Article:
Synne Laastad Dyvik will talk about Feminism, the politics of representation, and the ‘rhetoric of rescue’ of Afghan Women.
Join us at 1pm in SB317.
The invasion and counter-insurgency campaigns led by US and NATO Afghanistan, was preceded and followed by a particular vision of who Afghan women were and who they could become, post-invasion and through appropriate reconstruction policies. Afghan women were hailed as being one of the main reasons for the invasion, through the use of a ‘rhetoric of rescue’ and liberation. This act of representation relies on an image of the Afghan women as victimized, lacking in agency and in need of liberation by western forces. In this representation, feminist rhetoric and policies have been utilized as a means to justify and explain the invasion, and the current counter-insurgency and reconstruction efforts. The question is, what kind of feminism is here being (mis)-used and how has this utilization become possible?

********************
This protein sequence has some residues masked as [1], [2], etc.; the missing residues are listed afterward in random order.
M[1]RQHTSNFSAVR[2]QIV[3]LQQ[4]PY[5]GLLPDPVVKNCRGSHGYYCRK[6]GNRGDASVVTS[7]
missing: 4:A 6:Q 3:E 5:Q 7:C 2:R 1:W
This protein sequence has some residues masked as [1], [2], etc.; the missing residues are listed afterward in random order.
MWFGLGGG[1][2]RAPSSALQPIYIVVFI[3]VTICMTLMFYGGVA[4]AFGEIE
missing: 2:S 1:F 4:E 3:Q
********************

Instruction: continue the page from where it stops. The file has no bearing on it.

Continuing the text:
This paper argues that this particular act of representation, through the ‘rhetoric of rescue’ is not altogether new; it is embedded into large parts of the history of feminism. Using examples from the UK, US and Norway, this paper will provide a historical explanation to how the politics of representation and the ‘rhetoric of rescue’ has been, and continues to be a challenge for feminism. This will be done through considering critiques from black feminism and postcolonial feminism and through analyzing academic and public debates within the US, UK and Norway. In all these cases and conversations, one of the primary challenges for a feminist perspective has been coming to terms with difference, and questions of how ‘generous’ a feminist agenda can be in terms of incorporating alternative feminist interpretations. Following this, the paper will aim at raising the question whether the politics of representation and the ‘rhetoric of rescue’ which is so explicit in the case of Afghanistan, underlies all of feminism and in turn, whether feminism can overcome its historical instinct to save.
This paper is part of a thesis, provisionally titled: ‘Women and the question of liberation in military operations, counter-insurgency and reconstruction’.
About the author
Synne Laastad Dyvik is a 2nd year DPhil, from the Department of International Relations. Her interests are: feminisms, postcolonial theory, critical theory, international political theory and masculinities.